Vineyard Theatre

The Vineyard Theatre is an Off-Broadway non-profit theatre company, located at 108 East 15th Street in Manhattan, New York City, near Union Square. Its first production was in 1981. It is best known for its productions of the Tony award-winning musical Avenue Q,[1] Paula Vogel's Pulitzer Prize-winning play How I Learned to Drive, and Jeff Bowen and Hunter Bell's Obie Award-winning musical [title of show]. The Vineyard describes itself as "dedicated to new work, bold programming and the support of artists."[2] The company is the recipient of special Obie, Drama Desk and Lucille Lortel awards for Sustained Excellence, and the 1998 Jonathan Larson Performing Arts Foundation Grant. It celebrated its 25th anniversary in 2007.

Vineyard Theatre
Address108 East 15th Street
New York City
United States
Coordinates40°44′05″N 73°59′20″W / 40.734844°N 73.988789°W / 40.734844; -73.988789
OwnerVineyard Theatre and Workshop Center Inc.
Opened1981; 42 years ago (1981)
A scene from Vineyard Theatre's production of Julia Cho's The Piano Teacher.

Other notable productions include Edward Albee's Three Tall Women, Nicky Silver's Pterodactyls,[3] Becky Mode's Fully Committed, Craig Lucas's The Dying Gaul, Christopher Shinn's Where Do We Live, Cornelius Eady's Brutal Imagination, Gina Gionfriddo's After Ashley, the Laura Nyro musical Eli's Comin, and Kander and Ebb's The Scottsboro Boys.[4] In 2000 it hosted a limited engagement of Craig Bohmler and Marion Adler's musical Enter the Guardsman, which had won the international Musical of the Year award and had premiered in London's West End.[5][6]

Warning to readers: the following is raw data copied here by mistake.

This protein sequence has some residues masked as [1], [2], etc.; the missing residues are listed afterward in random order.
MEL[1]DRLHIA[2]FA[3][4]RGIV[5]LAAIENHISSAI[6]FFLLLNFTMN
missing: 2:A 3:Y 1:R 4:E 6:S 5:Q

The Vineyard is also home to the Vineyard Community of Artists, an alliance of playwrights, composers, actors, designers, and directors. It sponsors panel discussions, guest speakers, informal readings of works-in-progress and full readings of new plays.[7]


  1. ^ Brantley, Ben (October 22, 2009). "Pulling Heartstrings, Racy Puppets Return". The New York Times. Retrieved September 2, 2011.
  2. ^ "Who We Are". Vineyard Retrieved May 11, 2008.
  3. ^ Shewey, Don (September 7, 1997). "Vineyard Theatre: Out of Obscurity and Unpredictability, a Steady Diet of Hits". The New York Times. Retrieved March 5, 2010.
  4. ^ Hernandez, Ernio (February 12, 2010). "Stroman Brings New Musical The Scottsboro Boys to Off-Broadway" Archived 2011-06-04 at the Wayback Machine. Playbill. Retrieved December 19, 2010.
  5. ^ Willis, John; Lynch, Tom; Hodges, Ben (2003). Theatre World 1999-2000. Hal Leonard Corporation. p. 167.
  6. ^ Dietz, Dan (2019). The Complete Book of 1920s Broadway Musicals. Rowman & Littlefield. p. 84.
  7. ^ "Vineyard Community of Artists". Vineyard Archived from the original on 2011-09-27. Retrieved September 2, 2011.